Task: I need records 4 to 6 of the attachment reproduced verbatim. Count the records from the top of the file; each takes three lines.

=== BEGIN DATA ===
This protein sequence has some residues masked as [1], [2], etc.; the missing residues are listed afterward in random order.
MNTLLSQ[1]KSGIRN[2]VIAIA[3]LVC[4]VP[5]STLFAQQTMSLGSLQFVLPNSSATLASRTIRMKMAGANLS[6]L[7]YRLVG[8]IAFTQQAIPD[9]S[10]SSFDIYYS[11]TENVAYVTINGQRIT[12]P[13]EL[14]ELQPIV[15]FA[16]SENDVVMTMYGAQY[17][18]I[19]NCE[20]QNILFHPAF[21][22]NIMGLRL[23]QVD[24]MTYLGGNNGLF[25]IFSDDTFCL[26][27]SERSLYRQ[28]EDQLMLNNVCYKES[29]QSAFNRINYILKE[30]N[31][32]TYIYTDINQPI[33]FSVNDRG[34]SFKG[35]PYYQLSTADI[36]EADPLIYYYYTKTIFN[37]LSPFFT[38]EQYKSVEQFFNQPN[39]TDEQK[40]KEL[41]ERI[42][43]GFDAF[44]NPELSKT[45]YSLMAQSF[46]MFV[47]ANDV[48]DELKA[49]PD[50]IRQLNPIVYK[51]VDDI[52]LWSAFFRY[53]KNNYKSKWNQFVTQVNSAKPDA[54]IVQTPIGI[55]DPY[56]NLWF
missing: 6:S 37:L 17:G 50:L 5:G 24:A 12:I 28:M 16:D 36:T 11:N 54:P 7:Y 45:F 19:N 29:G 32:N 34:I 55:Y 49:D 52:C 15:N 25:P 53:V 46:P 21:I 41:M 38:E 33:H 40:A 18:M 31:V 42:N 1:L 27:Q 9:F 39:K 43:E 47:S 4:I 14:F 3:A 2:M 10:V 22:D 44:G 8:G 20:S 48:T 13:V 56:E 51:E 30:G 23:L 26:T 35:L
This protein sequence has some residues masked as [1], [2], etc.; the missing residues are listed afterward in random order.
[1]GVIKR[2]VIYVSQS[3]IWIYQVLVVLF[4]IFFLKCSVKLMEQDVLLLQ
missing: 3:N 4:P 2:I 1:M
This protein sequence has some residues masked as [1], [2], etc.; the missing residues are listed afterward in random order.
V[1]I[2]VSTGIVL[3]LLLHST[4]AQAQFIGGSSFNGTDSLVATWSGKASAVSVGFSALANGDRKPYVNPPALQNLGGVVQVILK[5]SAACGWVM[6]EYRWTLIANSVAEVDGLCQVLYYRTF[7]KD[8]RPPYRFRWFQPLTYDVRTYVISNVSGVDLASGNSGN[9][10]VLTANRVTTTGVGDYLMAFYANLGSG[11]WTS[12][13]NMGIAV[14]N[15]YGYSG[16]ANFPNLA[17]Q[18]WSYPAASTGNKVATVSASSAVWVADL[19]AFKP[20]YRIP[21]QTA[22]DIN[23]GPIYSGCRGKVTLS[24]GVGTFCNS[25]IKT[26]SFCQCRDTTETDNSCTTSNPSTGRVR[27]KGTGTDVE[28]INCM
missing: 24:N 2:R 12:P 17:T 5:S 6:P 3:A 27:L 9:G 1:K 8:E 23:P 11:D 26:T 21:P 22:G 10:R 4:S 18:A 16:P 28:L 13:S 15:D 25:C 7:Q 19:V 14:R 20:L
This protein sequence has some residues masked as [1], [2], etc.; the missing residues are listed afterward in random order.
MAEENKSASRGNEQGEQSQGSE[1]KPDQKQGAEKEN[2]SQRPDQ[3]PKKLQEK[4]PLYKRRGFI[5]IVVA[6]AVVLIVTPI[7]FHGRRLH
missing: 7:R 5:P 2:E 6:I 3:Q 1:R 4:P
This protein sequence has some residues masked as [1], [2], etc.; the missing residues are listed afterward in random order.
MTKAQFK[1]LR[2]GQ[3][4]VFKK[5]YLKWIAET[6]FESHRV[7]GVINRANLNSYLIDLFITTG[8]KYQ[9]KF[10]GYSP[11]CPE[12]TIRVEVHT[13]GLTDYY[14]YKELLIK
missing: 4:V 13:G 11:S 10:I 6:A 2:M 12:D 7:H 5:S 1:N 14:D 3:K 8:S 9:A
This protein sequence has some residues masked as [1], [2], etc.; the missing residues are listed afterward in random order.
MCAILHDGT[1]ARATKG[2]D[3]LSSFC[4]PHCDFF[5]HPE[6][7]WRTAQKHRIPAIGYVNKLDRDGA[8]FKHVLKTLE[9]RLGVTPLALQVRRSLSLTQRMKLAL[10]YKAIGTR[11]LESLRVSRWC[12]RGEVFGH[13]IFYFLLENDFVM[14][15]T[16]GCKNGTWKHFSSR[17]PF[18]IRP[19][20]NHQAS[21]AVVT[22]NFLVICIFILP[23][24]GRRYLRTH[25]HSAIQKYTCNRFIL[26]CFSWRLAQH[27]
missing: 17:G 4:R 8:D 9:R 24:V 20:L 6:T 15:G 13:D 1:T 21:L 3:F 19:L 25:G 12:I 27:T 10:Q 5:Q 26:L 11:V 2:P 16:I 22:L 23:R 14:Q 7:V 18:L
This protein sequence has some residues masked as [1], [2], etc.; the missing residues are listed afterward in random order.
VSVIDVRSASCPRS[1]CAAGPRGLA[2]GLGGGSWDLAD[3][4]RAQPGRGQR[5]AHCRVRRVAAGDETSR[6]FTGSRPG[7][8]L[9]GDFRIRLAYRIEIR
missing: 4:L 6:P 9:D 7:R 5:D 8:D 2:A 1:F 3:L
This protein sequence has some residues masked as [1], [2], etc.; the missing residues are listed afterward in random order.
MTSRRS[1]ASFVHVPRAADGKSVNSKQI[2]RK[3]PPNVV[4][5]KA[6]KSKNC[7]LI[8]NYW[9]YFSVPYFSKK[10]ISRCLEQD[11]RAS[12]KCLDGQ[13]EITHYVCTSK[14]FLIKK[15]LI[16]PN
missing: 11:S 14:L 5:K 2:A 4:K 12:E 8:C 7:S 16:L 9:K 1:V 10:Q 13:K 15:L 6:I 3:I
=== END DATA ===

This protein sequence has some residues masked as [1], [2], etc.; the missing residues are listed afterward in random order.
MAEENKSASRGNEQGEQSQGSE[1]KPDQKQGAEKEN[2]SQRPDQ[3]PKKLQEK[4]PLYKRRGFI[5]IVVA[6]AVVLIVTPI[7]FHGRRLH
missing: 7:R 5:P 2:E 6:I 3:Q 1:R 4:P
This protein sequence has some residues masked as [1], [2], etc.; the missing residues are listed afterward in random order.
MTKAQFK[1]LR[2]GQ[3][4]VFKK[5]YLKWIAET[6]FESHRV[7]GVINRANLNSYLIDLFITTG[8]KYQ[9]KF[10]GYSP[11]CPE[12]TIRVEVHT[13]GLTDYY[14]YKELLIK
missing: 4:V 13:G 11:S 10:I 6:A 2:M 12:D 7:H 5:S 1:N 14:D 3:K 8:S 9:A
This protein sequence has some residues masked as [1], [2], etc.; the missing residues are listed afterward in random order.
MCAILHDGT[1]ARATKG[2]D[3]LSSFC[4]PHCDFF[5]HPE[6][7]WRTAQKHRIPAIGYVNKLDRDGA[8]FKHVLKTLE[9]RLGVTPLALQVRRSLSLTQRMKLAL[10]YKAIGTR[11]LESLRVSRWC[12]RGEVFGH[13]IFYFLLENDFVM[14][15]T[16]GCKNGTWKHFSSR[17]PF[18]IRP[19][20]NHQAS[21]AVVT[22]NFLVICIFILP[23][24]GRRYLRTH[25]HSAIQKYTCNRFIL[26]CFSWRLAQH[27]
missing: 17:G 4:R 8:D 9:R 24:V 20:L 6:T 15:G 13:D 1:T 21:L 3:F 19:L 25:G 12:I 27:T 10:Q 5:Q 26:L 11:V 2:P 16:I 22:L 23:R 14:Q 7:V 18:L